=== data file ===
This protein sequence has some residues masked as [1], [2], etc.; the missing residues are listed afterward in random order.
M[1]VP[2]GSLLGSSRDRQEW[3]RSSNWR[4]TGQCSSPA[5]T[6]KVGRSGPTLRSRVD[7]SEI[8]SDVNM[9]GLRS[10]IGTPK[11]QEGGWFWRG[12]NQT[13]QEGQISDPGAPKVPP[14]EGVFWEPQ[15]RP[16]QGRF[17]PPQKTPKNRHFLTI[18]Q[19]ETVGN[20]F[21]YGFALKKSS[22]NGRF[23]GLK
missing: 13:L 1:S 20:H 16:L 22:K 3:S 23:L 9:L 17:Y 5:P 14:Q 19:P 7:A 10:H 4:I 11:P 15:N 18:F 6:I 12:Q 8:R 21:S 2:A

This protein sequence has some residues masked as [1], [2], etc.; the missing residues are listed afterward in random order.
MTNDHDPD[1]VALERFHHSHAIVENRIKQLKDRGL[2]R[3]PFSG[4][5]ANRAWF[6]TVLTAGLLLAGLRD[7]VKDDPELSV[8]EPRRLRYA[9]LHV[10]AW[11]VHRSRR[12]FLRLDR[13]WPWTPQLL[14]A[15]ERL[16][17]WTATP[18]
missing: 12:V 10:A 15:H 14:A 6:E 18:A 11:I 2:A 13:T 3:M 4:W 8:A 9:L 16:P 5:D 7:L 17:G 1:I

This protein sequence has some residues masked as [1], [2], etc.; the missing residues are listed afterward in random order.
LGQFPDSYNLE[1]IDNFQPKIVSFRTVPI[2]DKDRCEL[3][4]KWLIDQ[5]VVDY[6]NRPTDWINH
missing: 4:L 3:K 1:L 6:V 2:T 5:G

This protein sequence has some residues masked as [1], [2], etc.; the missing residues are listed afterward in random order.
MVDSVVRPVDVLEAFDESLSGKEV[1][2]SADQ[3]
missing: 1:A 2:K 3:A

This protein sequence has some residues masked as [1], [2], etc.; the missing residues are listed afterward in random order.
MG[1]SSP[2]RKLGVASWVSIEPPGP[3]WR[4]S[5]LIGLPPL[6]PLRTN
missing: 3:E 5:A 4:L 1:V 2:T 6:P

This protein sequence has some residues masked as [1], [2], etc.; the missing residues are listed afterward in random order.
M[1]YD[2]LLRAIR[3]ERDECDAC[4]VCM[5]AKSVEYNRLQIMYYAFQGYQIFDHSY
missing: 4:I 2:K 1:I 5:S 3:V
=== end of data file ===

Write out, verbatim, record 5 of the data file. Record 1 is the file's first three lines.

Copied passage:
This protein sequence has some residues masked as [1], [2], etc.; the missing residues are listed afterward in random order.
MG[1]SSP[2]RKLGVASWVSIEPPGP[3]WR[4]S[5]LIGLPPL[6]PLRTN
missing: 3:E 5:A 4:L 1:V 2:T 6:P